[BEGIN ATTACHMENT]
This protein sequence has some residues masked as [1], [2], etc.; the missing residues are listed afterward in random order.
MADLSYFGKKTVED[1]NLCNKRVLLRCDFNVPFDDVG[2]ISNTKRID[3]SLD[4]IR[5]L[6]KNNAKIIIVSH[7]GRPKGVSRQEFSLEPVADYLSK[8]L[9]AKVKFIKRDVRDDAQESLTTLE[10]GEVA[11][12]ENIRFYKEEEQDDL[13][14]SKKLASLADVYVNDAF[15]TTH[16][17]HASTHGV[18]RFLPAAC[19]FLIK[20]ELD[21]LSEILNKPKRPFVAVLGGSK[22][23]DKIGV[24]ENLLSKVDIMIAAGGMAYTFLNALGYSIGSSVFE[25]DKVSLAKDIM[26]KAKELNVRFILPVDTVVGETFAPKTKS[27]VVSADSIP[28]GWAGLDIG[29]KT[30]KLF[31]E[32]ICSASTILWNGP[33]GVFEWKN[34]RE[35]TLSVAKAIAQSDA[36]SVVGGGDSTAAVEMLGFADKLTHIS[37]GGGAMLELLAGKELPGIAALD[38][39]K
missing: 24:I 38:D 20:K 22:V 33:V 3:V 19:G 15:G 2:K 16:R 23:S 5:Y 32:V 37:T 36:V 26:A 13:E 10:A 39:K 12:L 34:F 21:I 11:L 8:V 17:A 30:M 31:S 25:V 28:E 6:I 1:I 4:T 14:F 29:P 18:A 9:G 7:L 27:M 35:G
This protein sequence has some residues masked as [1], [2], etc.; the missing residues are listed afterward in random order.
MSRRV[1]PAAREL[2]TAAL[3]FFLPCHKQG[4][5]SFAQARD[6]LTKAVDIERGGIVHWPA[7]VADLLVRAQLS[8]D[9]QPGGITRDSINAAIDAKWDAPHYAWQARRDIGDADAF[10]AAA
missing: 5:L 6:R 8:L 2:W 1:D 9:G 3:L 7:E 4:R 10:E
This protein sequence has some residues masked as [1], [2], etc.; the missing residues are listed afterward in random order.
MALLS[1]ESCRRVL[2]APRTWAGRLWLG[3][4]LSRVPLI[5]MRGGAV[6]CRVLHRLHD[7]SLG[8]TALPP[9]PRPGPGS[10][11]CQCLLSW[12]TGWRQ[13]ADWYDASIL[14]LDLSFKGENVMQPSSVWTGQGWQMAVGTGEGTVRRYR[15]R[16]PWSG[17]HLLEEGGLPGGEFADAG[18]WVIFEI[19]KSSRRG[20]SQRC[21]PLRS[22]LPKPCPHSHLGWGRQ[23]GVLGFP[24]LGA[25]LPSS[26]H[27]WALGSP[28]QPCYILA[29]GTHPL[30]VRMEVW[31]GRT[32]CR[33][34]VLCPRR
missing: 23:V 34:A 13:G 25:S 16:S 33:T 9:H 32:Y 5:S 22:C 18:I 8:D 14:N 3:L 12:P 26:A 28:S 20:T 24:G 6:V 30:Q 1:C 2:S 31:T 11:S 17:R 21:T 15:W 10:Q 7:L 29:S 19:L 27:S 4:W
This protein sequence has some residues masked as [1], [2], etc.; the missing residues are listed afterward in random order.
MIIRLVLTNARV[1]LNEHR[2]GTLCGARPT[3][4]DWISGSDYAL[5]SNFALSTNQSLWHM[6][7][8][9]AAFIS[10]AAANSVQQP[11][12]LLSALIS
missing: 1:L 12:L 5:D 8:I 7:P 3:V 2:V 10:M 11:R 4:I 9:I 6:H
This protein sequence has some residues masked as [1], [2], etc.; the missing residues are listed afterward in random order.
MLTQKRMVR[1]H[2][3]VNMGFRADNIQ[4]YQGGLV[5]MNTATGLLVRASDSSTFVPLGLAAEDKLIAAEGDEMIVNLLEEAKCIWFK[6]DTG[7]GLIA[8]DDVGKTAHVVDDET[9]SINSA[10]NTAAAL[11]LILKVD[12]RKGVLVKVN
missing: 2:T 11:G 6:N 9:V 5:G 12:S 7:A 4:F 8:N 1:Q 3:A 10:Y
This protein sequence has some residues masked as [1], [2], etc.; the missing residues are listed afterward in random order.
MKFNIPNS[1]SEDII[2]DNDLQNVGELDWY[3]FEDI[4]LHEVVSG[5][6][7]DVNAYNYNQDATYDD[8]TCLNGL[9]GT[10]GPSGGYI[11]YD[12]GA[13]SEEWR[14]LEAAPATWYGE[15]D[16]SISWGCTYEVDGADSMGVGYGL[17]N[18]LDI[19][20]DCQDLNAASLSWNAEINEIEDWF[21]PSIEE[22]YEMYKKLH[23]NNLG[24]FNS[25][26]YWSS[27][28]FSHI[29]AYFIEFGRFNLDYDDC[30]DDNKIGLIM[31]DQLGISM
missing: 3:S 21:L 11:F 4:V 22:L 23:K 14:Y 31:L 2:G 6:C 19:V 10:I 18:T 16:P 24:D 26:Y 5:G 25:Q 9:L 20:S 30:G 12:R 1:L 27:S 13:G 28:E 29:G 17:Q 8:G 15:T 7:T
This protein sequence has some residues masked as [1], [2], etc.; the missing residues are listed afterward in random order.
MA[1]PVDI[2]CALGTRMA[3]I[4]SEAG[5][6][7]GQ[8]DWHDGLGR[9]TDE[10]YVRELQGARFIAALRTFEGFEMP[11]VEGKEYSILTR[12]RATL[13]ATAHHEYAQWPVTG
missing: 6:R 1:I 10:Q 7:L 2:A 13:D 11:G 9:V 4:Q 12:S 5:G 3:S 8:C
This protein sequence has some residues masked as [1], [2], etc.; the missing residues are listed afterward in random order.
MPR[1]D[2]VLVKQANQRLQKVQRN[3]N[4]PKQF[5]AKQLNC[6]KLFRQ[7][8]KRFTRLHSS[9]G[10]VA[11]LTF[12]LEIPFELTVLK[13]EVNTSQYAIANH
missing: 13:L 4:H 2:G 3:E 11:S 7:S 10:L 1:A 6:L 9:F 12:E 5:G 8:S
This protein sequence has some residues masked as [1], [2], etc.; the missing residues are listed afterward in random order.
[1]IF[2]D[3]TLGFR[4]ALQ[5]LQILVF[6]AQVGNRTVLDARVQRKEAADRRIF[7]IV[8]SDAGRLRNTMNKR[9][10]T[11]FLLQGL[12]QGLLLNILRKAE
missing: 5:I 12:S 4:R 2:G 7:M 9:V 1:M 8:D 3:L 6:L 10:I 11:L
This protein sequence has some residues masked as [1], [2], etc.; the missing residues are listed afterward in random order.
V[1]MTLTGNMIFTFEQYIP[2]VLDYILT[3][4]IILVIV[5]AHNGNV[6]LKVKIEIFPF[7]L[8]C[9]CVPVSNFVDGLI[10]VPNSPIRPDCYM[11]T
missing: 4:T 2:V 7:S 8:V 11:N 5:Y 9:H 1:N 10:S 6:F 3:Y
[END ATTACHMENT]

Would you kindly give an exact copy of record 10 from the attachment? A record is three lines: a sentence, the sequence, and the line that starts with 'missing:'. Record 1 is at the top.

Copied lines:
This protein sequence has some residues masked as [1], [2], etc.; the missing residues are listed afterward in random order.
V[1]MTLTGNMIFTFEQYIP[2]VLDYILT[3][4]IILVIV[5]AHNGNV[6]LKVKIEIFPF[7]L[8]C[9]CVPVSNFVDGLI[10]VPNSPIRPDCYM[11]T
missing: 4:T 2:V 7:S 8:V 11:N 5:Y 9:H 1:N 10:S 6:F 3:Y